What is leukaemia?
Leukaemia is a type of cancer that affects the white blood cells called leukocytes. Blood contains three types of cells – red blood cells or RBC’s that carry oxygen, leukocytes or white blood cells, WBC’s that help to protect the body against infections and platelets cells that help in blood clotting. These blood cells are produced in the bone marrow that is present in the cavities in bones. The leukocytes are of different kinds and various types of leukaemia are named after the kind of leukocyte affected.
What are the different types of leukaemia?
Leukaemia may be acute or chronic. The former develops suddenly and with rapidly worsening symptoms, and the latter spreads slowly over a period of time. Examples of acute leukaemia are:
Acute myelocytic leukaemia (AML) – it occurs in adults and in children less than a year old. Caused by a rapid increase in immature WBC’s, AML is characterised by bleeding from the gums and nose, proneness to fatigue and joint pain. Due to decrease in the production of RBC’s by the marrow, anaemia may occur. Patients often have enlarged lymph nodes.
Acute lymphocytic leukaemia (ALL) – this is the most common form of leukaemia in children aged 3 to 7 years. It is a progressively harmful disease where the WBC’s do not mature fully and thus are unable to carry out their functions properly. These cells multiply and replace the normal cells till finally bone marrow failure occurs. The child is prone to infections due to lowered immunity and bleeds easily if injured due to the blood’s decreased capacity to clot. He may also get tired very easily hampering his normal routine.
Examples of chronic leukaemia are:
Chronic lymphocytic leukaemia (CLL) – this is the commonest variety of leukaemia and occurs mostly in people over the age of 50. The symptoms are not very sudden and are usually vague, so the person may not seek treatment till very late. It is usually detected in a routine blood test since the person may not show any symptoms. It is caused due to a slow but steady increase in the number of WBC’s in the blood.
Chronic myelogenous leukaemia (CML) – associated with a chromosomal abnormality, CML commonly occurs in people between the ages of 35 and 60 years and is characterised by a chronic phase which can turn acute suddenly. There is no known prevention at this time but chemotherapy is started as soon as the disease is identified.
How is leukaemia caused?
The causes of most types of leukaemia are not clearly known. Some of the possible causes may be:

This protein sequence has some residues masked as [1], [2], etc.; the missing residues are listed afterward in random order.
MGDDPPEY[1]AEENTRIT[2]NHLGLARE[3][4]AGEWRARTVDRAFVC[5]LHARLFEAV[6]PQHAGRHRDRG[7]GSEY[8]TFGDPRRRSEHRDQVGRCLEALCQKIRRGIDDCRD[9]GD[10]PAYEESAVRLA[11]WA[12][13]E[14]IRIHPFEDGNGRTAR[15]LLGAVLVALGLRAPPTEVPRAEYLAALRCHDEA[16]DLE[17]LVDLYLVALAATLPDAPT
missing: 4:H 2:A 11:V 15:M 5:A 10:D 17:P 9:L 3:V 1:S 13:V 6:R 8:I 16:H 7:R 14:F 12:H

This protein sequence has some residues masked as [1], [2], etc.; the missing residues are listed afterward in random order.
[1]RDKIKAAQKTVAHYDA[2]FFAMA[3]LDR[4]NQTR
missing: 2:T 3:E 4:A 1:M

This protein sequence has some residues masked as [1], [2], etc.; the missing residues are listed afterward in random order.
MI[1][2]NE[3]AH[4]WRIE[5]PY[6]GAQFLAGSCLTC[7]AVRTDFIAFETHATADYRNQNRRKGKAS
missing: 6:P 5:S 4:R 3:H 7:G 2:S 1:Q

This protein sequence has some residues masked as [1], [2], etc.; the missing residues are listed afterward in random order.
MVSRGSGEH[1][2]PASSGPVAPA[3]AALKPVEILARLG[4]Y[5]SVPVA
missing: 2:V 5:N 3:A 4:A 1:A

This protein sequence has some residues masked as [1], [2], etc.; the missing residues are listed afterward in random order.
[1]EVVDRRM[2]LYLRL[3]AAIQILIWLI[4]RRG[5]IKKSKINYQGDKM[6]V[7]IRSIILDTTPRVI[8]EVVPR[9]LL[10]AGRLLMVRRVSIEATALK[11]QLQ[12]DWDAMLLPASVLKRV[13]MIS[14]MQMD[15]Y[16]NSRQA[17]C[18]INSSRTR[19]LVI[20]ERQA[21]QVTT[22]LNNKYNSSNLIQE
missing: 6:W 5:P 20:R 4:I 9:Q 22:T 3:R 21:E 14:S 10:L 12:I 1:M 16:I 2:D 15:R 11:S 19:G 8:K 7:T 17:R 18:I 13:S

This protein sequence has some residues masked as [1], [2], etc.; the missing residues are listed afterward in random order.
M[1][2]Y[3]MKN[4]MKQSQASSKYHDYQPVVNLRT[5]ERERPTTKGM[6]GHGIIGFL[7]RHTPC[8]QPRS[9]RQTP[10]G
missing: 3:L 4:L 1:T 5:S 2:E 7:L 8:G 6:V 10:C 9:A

Exposure to harmful radiation in large doses
Exposure to certain chemicals like benzene over a long period of time
Certain genetic defects
Exposure to certain viruses (called retroviruses) that may cause leukaemia.
What are the symptoms?
The symptoms in chronic forms of leukaemia may not appear for a long time and the person may be able to lead a normal life. However, acute leukaemia presents with symptoms like:
Fatigue associated with anaemia due to the lowered number of cells which carry oxygen
Paleness of the face
Continuous low grade fever
Bleeding from gums or nose due to decrease in the number of platelets
Vulnerability to infection due to lowered immunity
Appearance of small red marks or petechiae (blood clots in the skin)
Abnormal menstruation in women
Unexpected loss of weight with loss of appetite.
How is it diagnosed?
Chronic leukaemias are diagnosed mostly when the patient goes in for a routine blood test and the sample shows an abnormal amount of WBC’s. Subsequently, specialised tests may be done to determine the exact type of leukaemia. A bone marrow biopsy in which the bone marrow is sampled using a needle, confirms the presence of leukaemia.
In acute forms, the patient may seek medical help when he feels excessively tired and loses appetite. The above tests confirm the diagnosis.
What is the treatment?
The treatment of leukaemia usually involves intensive chemotherapy using drugs that kill the cancerous cells. The drugs are given as injections into the veins or by mouth; they are given at regular intervals over a period of time. They are very powerful and result in loss of hair and symptoms like nausea and loss of appetite.
In some cases of leukaemia, especially in children, bone marrow transplant may be done. This is an expensive procedure where a person’s diseased marrow is replaced by a healthy marrow from a matching donor. This matching is very important since the body rejects foreign marrow very easily.
What are the side effects of treatment?
Chemotherapy is a very powerful form of therapy and results in loss of hair. It also damages normal cells in the bone marrow thus making it weak and highly prone to infections. Sometimes these infections can be life threatening. The person may also bleed very easily due to the destruction of platelets. Other associated symptoms like nausea, tiredness and anaemia are also common.
After treatment, the patient may recover normal functioning depending on the severity of the disease. 50% of the patients lead a normal and disease free life after a bone marrow transplant. However, the disease can recur any time and thus regular monitoring is required. This monitoring will reduce in frequency as time passes and the patient ceases to show any symptoms of recurrence of the condition.